Factors influencing property selection for conservation revolving funds

Hardy, M, Fitzsimons, J, Bekessy, S and Gordon, A 2018, 'Factors influencing property selection for conservation revolving funds', Conservation Biology, vol. 32, no. 2, pp. 276-286.


Document type: Journal Article
Collection: Journal Articles

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Title Factors influencing property selection for conservation revolving funds
Author(s) Hardy, M
Fitzsimons, J
Bekessy, S
Gordon, A
Year 2018
Journal name Conservation Biology
Volume number 32
Issue number 2
Start page 276
End page 286
Total pages 11
Publisher Wiley-Blackwell
Abstract Finding sustainable ways to increase the amount of private land protected for biodiversity is a challenge for many conservation organizations. In a number of countries, organizations use 'revolving fund' programs, whereby land is purchased, and then on-sold to conservation-minded owners with a condition to enter into a conservation covenant or easement. The proceeds from sale are then used to purchase, protect and on-sell additional properties, incrementally increasing the amount of protected private land. As the effectiveness of this approach relies upon selecting the right properties, we sought to explore the factors currently considered by practitioners and how these are integrated into decision-making. We conducted exploratory, semi-structured interviews with managers from each of the five major revolving funds in Australia. Responses suggest that whilst conservation factors are important, financial and social factors are also highly influential, with a major determinant being whether the property can be on-sold within a reasonable timeframe, and at a price that replenishes the fund. To facilitate the on-sale process, often selected properties include the potential for the construction of a dwelling. Practitioners are faced with clear trade-offs between conservation, financial, amenity and other factors in selecting properties; and three main potential risks: difficulty recovering the costs of acquisition, protection, and resale; difficulty on-selling the property; and difficulty meeting conservation goals. Our findings suggest that the complexity of these decisions may be limiting revolving fund effectiveness. We draw from participant responses to identify potential strategies to mitigate the risks identified, and suggest that managers could benefit from a shared learning and adaptive approach to property selection given the commonalities between programs.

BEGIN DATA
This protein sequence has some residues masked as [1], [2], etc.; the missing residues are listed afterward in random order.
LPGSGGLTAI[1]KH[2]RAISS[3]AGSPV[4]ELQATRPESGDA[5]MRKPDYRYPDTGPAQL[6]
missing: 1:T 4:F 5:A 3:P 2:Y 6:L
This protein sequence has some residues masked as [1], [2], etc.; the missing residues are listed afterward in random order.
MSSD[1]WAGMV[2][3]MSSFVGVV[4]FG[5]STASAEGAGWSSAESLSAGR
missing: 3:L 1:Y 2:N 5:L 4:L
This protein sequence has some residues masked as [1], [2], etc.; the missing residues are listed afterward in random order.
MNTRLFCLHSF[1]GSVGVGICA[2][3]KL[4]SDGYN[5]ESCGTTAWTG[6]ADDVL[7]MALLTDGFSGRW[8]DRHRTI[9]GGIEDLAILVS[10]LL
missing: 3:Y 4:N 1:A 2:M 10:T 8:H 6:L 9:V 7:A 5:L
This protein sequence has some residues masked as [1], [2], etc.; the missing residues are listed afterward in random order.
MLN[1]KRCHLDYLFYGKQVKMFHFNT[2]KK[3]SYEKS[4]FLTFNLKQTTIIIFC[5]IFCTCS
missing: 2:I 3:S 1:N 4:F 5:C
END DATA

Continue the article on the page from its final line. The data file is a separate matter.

Subject Conservation and Biodiversity
Environment Policy
Keyword(s) conservation buyer
covenant
easement
acquisition
private land
Privately Protected Areas
DOI - identifier 10.1111/cobi.12991
Copyright notice © 2017 Society for Conservation Biology
ISSN 1523-1739
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